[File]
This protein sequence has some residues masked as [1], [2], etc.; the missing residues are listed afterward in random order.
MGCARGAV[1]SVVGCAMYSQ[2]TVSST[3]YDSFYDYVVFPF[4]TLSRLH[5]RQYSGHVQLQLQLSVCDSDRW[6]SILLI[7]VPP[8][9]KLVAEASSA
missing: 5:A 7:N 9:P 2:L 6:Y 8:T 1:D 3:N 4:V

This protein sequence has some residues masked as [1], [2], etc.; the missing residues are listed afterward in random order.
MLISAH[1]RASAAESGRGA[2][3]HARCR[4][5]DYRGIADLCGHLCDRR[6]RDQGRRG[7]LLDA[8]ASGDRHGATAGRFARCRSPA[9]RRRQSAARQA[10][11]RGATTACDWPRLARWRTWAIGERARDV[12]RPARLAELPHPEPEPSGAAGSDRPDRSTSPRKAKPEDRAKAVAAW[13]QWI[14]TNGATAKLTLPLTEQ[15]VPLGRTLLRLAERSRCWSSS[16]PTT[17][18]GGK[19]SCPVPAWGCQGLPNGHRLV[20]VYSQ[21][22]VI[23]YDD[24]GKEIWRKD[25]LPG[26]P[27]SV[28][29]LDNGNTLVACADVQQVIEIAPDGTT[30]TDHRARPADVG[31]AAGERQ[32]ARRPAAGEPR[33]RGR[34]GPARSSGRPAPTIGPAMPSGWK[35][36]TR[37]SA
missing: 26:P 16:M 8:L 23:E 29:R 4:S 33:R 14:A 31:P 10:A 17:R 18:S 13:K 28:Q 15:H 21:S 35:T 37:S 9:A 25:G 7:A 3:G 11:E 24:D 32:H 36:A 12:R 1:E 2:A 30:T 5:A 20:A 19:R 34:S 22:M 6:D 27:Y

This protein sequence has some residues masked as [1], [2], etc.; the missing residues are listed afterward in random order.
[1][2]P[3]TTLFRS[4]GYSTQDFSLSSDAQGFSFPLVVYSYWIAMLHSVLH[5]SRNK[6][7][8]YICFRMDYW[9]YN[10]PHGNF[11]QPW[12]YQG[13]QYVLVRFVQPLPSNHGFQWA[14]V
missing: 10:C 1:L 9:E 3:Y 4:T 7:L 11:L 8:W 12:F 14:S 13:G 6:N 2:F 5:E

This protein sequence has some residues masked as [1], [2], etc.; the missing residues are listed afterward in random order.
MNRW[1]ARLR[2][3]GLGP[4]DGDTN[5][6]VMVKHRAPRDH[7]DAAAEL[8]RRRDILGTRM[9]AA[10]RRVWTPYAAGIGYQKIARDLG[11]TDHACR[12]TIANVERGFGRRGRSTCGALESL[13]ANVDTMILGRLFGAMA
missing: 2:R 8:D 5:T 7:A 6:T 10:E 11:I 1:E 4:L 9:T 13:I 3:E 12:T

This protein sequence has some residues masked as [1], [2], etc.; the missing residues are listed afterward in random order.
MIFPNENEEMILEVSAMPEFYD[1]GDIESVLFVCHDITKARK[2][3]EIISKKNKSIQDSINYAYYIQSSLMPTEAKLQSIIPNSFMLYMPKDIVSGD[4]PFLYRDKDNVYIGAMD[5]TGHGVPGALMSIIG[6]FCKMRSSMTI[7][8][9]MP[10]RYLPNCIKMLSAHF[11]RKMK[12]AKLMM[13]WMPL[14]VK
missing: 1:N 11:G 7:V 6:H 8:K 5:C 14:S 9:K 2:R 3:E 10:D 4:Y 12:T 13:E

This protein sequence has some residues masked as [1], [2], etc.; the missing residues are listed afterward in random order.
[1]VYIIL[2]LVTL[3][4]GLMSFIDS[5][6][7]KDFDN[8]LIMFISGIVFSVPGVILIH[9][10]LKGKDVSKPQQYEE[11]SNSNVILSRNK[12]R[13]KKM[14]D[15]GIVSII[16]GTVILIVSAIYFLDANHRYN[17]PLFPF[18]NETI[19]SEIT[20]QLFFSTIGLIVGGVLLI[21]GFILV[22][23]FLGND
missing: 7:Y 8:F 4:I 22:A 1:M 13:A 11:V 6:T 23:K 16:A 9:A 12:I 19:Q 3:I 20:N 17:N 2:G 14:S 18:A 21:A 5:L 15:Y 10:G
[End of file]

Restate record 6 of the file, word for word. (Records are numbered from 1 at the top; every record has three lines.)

This protein sequence has some residues masked as [1], [2], etc.; the missing residues are listed afterward in random order.
[1]VYIIL[2]LVTL[3][4]GLMSFIDS[5][6][7]KDFDN[8]LIMFISGIVFSVPGVILIH[9][10]LKGKDVSKPQQYEE[11]SNSNVILSRNK[12]R[13]KKM[14]D[15]GIVSII[16]GTVILIVSAIYFLDANHRYN[17]PLFPF[18]NETI[19]SEIT[20]QLFFSTIGLIVGGVLLI[21]GFILV[22][23]FLGND
missing: 7:Y 8:F 4:I 22:A 1:M 13:A 11:V 6:T 23:K 16:A 9:A 12:I 19:Q 3:I 20:N 17:N 2:G 14:S 18:A 21:A 5:L 15:Y 10:G